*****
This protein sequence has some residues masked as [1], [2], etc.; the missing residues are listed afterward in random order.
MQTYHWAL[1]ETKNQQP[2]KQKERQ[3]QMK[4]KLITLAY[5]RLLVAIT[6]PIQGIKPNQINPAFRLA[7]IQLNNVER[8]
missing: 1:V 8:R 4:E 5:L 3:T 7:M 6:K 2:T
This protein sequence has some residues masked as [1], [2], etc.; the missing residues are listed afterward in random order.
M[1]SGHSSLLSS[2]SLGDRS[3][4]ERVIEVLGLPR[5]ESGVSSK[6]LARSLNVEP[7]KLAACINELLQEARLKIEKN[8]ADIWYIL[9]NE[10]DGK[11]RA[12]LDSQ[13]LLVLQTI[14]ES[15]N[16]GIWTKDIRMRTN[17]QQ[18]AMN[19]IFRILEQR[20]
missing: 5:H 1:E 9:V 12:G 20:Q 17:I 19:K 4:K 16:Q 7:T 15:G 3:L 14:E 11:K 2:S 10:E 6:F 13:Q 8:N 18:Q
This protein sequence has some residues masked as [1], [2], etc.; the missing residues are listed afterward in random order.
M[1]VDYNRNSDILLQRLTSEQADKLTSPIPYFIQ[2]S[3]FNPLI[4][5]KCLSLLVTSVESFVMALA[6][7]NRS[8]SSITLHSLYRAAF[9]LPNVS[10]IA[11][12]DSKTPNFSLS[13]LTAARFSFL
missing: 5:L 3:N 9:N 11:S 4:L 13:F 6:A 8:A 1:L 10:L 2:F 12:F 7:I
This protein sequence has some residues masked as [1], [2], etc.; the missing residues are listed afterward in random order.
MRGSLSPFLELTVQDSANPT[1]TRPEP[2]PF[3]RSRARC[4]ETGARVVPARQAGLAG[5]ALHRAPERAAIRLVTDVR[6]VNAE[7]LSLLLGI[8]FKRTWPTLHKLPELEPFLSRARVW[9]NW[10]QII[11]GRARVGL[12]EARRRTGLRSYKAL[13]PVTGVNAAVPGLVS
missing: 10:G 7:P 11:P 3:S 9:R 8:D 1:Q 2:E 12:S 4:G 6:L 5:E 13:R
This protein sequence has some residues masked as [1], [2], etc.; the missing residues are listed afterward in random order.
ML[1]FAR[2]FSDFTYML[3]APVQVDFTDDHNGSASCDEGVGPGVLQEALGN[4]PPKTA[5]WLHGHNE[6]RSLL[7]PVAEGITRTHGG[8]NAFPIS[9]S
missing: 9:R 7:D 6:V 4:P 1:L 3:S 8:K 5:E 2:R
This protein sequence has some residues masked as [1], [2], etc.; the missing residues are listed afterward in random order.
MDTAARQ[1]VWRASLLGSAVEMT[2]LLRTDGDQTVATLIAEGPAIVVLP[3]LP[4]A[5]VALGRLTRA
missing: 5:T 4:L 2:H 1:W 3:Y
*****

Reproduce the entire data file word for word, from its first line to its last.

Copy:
This protein sequence has some residues masked as [1], [2], etc.; the missing residues are listed afterward in random order.
MQTYHWAL[1]ETKNQQP[2]KQKERQ[3]QMK[4]KLITLAY[5]RLLVAIT[6]PIQGIKPNQINPAFRLA[7]IQLNNVER[8]
missing: 1:V 8:R 4:E 5:L 3:T 7:M 6:K 2:T
This protein sequence has some residues masked as [1], [2], etc.; the missing residues are listed afterward in random order.
M[1]SGHSSLLSS[2]SLGDRS[3][4]ERVIEVLGLPR[5]ESGVSSK[6]LARSLNVEP[7]KLAACINELLQEARLKIEKN[8]ADIWYIL[9]NE[10]DGK[11]RA[12]LDSQ[13]LLVLQTI[14]ES[15]N[16]GIWTKDIRMRTN[17]QQ[18]AMN[19]IFRILEQR[20]
missing: 5:H 1:E 9:V 12:G 20:Q 17:I 19:K 4:K 16:Q 7:T 15:G 3:L 14:E 11:K 2:S 10:E 6:F 13:Q 8:N 18:Q
This protein sequence has some residues masked as [1], [2], etc.; the missing residues are listed afterward in random order.
M[1]VDYNRNSDILLQRLTSEQADKLTSPIPYFIQ[2]S[3]FNPLI[4][5]KCLSLLVTSVESFVMALA[6][7]NRS[8]SSITLHSLYRAAF[9]LPNVS[10]IA[11][12]DSKTPNFSLS[13]LTAARFSFL
missing: 5:L 3:N 9:N 11:S 4:L 13:F 6:A 8:A 1:L 10:L 2:F 12:F 7:I
This protein sequence has some residues masked as [1], [2], etc.; the missing residues are listed afterward in random order.
MRGSLSPFLELTVQDSANPT[1]TRPEP[2]PF[3]RSRARC[4]ETGARVVPARQAGLAG[5]ALHRAPERAAIRLVTDVR[6]VNAE[7]LSLLLGI[8]FKRTWPTLHKLPELEPFLSRARVW[9]NW[10]QII[11]GRARVGL[12]EARRRTGLRSYKAL[13]PVTGVNAAVPGLVS
missing: 10:G 7:P 11:P 3:S 9:R 8:D 1:Q 2:E 12:S 4:G 6:L 5:E 13:R
This protein sequence has some residues masked as [1], [2], etc.; the missing residues are listed afterward in random order.
ML[1]FAR[2]FSDFTYML[3]APVQVDFTDDHNGSASCDEGVGPGVLQEALGN[4]PPKTA[5]WLHGHNE[6]RSLL[7]PVAEGITRTHGG[8]NAFPIS[9]S
missing: 9:R 7:D 6:V 4:P 1:L 3:S 8:K 5:E 2:R
This protein sequence has some residues masked as [1], [2], etc.; the missing residues are listed afterward in random order.
MDTAARQ[1]VWRASLLGSAVEMT[2]LLRTDGDQTVATLIAEGPAIVVLP[3]LP[4]A[5]VALGRLTRA
missing: 5:T 4:L 2:H 1:W 3:Y